Albert Camus And Existentialism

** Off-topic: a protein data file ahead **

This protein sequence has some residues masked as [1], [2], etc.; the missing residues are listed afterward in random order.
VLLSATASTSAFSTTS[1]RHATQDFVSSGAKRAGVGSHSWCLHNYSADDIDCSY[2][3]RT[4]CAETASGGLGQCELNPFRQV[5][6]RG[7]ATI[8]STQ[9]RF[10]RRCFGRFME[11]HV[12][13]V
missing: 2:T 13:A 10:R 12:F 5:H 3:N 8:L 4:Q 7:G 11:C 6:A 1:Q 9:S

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When French Noble Prize winning author, journalist, and philosopher, Albert Camus, died in 1960 at the age of 46 his literary works that incorporated ideas of existentialism and absurdism were still studied and interpreted by scholars and his colleagues. Existentialism was one of the two philosophies Camus believed in and used in his works; existentialism is philosophical movement that focuses on the importance of the individual experience and self responsibility. The individual is seen as a free part in a deterministic and meaningless universe. The second philosophy Camus used and believed in was absurdism; a philosophy based on the idea that life and work are meaningless and looking for order causes inner and outer chaos. Camus had a dual culture as he was born in Algeria and lived most of his life in France, his culture duality also is expressed in his works. 1920's Algerian writer Albert Camus's works were profoundly impacted by his experiences in French colonial Algeria, his philosophical ideas and findings of existentialism, and current events of his times such as war, independence,and violence. Albert Camus was born in Mondovi, Algeria. He was the second son to Lucien and Catherine Camus. Camus suffered from Tuberculosis and he was sent to live with his aunt and uncle. There his uncle, Gustave, was able to educate him and add drive of curiosity to his nephew. As his writing career be gain to grow Camus moved to France in 1938. Where he in 1942 at the age of 29 Camus he wrote his famous book, The Stranger. Connections between the protagonist, Meursault, and Camus can be seen because of small similar details between both of the main characters and authors lives. When Camus was one year old his father died in the Bat... ... middle of paper ... ... evening, on leaving the office, they forgather, at an hour that never varies, in the cafes, stroll the same boulevard, or take the air on their balconies. The passions of the young are violent and short-lived; the vices of older men seldom range beyond an addiction to bowling, to banquets and "socials," or clubs where large sums change hands on the fall of a card (Camus,The Plague)." Here it shows an example of existentialism as it did in The Stranger. In both novels the main characters of interest are consumed by repetitive redundant lives; which reflects the philosophy. But this novel, The Plague, also shows possibly a reason why Camus denies existentialism. In The Plague it is expressed that man is good of at least has potential to be good. These is seen in characters that choose to fight the disease and do not give into the absurdity of a meaningless universe.
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